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Tom Steyer is leading a campaign to impeach President Trump. Photo: Cheriss May/NurPhoto via Getty Images

Tom Steyer is a Democrat who wants Democrats to win in November, but he isn't listening to party leaders who want him to stop talking about impeachment.

Driving the news: Steyer told Politico's Edward-Isaac Dovere that Democrats (like Nancy Pelosi) "have normalized this presidency" by not calling for impeachment, and he argues they're writing off younger voters in particular who largely support it.

Battle lines: Democratic leadership worries Steyer is hurting their chances of taking back the House by focusing on impeachment

  • An April poll from NPR/PBS NewsHour/Marist found 47% of Democratic voters would "definitely vote against" a Congressional candidate who wants to impeach President Trump.
  • Moderate Democratic candidates aren't even talking about President Trump on the campaign trail. And if they are, the DCCC suggests they show "a willingness to work with the President when his agenda might help the district."
  • Steyer's impeachment petition has collected 5.4 million signatures. His team told Politico that among the impeachment supports, there are approximately 10,000 voters in all 75 of NextGen America's targeted House districts, many of which are considered swing voters.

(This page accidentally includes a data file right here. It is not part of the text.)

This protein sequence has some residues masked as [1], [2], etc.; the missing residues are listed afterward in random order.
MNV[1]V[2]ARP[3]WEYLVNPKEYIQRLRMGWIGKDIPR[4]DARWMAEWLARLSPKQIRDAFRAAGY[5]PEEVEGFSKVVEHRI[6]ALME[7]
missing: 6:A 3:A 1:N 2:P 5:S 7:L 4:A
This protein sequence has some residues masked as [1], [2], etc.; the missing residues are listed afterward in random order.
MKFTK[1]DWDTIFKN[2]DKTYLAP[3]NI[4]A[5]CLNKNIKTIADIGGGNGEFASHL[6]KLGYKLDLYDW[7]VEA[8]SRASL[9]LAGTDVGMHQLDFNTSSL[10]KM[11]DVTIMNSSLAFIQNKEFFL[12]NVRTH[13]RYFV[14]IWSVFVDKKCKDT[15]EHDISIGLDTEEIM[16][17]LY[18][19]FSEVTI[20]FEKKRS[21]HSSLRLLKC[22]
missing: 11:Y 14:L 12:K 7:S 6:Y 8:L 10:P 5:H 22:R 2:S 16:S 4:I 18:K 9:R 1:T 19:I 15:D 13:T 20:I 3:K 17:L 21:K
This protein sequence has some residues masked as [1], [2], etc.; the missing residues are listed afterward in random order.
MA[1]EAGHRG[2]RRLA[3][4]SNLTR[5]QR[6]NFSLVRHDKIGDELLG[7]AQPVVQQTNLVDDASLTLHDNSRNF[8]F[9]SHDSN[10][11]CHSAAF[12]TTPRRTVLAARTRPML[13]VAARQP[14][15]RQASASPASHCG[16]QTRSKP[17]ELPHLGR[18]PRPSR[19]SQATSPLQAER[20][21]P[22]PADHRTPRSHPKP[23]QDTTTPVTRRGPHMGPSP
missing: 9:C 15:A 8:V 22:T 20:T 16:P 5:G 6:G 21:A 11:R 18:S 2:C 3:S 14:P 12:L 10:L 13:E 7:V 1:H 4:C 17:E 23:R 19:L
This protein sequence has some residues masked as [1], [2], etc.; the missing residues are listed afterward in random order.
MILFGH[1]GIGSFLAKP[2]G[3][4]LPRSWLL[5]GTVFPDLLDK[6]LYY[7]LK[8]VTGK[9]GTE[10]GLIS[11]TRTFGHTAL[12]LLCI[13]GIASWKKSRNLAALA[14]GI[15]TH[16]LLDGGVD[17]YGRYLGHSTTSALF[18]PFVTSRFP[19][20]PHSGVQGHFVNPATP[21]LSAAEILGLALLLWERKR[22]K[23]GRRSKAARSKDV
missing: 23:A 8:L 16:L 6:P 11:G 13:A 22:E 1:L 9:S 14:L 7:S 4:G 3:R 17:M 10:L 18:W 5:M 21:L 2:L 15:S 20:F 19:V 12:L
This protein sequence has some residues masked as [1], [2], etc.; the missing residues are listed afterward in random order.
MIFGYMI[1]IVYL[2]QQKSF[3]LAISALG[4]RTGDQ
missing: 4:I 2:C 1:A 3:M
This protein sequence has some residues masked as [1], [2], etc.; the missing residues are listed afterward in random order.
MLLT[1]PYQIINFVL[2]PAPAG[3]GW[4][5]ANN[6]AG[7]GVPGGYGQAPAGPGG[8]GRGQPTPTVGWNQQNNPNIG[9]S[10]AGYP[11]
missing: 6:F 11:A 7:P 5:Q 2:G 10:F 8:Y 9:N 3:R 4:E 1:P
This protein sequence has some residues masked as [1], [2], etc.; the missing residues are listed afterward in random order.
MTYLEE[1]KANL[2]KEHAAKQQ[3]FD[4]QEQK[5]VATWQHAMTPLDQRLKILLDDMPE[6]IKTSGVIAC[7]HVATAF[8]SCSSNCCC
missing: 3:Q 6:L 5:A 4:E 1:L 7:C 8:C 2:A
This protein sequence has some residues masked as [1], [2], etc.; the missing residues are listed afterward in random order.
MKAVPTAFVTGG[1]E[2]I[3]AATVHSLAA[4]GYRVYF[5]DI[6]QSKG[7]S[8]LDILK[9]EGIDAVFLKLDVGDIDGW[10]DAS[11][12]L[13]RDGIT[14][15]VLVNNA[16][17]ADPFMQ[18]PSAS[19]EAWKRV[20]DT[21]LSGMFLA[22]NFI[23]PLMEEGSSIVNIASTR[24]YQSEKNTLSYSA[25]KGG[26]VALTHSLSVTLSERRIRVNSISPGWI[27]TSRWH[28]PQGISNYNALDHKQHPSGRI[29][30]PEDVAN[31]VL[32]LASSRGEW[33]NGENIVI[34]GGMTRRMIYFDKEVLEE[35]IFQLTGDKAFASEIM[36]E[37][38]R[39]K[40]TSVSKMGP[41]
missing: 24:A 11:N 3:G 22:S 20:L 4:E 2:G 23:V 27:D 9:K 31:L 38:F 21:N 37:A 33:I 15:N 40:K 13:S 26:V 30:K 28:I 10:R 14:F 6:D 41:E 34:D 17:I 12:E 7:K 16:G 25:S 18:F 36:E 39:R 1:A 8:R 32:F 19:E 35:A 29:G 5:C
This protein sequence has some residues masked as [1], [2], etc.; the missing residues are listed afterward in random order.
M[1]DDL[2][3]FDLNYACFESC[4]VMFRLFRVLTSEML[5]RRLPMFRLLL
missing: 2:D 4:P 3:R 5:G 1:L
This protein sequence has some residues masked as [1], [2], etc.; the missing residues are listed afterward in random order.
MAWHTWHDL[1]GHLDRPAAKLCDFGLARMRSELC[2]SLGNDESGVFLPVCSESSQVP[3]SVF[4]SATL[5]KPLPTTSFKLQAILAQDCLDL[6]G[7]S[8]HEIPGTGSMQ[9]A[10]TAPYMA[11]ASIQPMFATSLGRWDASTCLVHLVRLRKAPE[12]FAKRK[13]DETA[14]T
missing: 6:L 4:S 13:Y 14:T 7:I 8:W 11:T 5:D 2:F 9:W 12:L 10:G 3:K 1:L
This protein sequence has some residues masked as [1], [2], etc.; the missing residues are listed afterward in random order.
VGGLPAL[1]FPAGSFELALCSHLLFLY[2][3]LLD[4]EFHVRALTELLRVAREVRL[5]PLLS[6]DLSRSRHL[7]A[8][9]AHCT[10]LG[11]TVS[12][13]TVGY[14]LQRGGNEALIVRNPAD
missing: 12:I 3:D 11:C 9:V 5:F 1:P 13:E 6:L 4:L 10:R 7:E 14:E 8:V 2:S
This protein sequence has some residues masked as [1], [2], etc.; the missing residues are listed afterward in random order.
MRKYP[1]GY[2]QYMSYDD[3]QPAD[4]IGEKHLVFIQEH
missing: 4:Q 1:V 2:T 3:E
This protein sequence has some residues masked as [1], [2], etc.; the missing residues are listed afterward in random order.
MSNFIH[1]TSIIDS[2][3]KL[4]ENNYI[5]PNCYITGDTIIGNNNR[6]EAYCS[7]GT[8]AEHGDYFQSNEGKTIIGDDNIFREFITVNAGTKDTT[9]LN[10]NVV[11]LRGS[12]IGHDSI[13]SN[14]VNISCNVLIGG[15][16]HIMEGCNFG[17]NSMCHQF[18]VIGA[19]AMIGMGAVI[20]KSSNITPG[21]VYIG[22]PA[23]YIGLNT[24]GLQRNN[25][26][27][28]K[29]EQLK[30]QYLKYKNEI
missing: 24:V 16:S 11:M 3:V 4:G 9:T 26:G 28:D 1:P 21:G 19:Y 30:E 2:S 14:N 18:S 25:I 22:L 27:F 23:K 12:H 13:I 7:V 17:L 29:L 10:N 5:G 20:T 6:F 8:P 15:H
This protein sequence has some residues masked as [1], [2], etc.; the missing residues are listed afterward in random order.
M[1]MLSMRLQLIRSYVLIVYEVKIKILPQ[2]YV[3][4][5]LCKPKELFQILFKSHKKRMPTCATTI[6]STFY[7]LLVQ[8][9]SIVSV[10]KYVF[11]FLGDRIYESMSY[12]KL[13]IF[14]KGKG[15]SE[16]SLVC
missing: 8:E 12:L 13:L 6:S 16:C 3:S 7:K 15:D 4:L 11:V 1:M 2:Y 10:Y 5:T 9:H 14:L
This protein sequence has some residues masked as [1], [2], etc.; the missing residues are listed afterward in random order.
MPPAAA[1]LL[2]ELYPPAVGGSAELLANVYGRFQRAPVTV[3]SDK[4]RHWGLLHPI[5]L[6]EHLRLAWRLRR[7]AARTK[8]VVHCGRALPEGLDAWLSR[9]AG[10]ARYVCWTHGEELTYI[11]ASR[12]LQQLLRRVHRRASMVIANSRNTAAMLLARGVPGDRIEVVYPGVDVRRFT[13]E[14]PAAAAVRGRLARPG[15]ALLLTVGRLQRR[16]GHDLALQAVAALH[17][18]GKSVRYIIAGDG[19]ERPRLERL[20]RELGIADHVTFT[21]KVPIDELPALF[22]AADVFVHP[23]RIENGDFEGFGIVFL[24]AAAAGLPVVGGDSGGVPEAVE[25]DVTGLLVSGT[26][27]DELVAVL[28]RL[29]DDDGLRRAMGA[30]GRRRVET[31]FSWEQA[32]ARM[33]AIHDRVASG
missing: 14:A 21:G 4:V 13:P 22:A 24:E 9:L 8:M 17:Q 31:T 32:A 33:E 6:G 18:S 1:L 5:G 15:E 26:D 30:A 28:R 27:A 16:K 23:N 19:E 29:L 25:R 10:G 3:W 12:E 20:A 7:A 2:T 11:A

By the numbers, per Politico: Steyer has spent $40 million on nine TV ads about impeachment, he's hired more than 500 staffers across the country, and he's visiting at least 30 cities to hold impeachment town halls with voters.

Bottom line: Tom Steyer's not going anywhere — if anything, he's expanding his impeachment campaign ahead of the November election.

Go deeper

Texas AG sues Biden administration over deportation freeze

Texas Attorney General Ken Paxton speaks to members of the media in 2016. Photo: Alex Wong/Getty Images

Texas Attorney General Ken Paxton is suing the Biden administration in federal district court over its 100-day freeze on deporting unauthorized immigrants, and he's asking for a temporary restraining order.

Between the lines: The freeze went into effect Friday, temporarily halting most immigration enforcement in the U.S. In the lawsuit, Paxton claims the move "violates the U.S. Constitution, federal immigration and administrative law, and a contractual agreement between Texas" and the Department of Homeland Security.

Dan Primack, author of Pro Rata
1 hour ago - Podcasts

Carbon Health's CEO on unsticking the vaccine bottleneck

President Biden has said that getting Americans vaccinated for COVID-19 is his administration’s top priority given an initial rollout plagued by organizational, logistical and technical glitches.

Axios Re:Cap digs into the bottlenecks and how to unclog them with Carbon Health chief executive Eren Bali, whose company recently began helping to manage vaccinations in Los Angeles.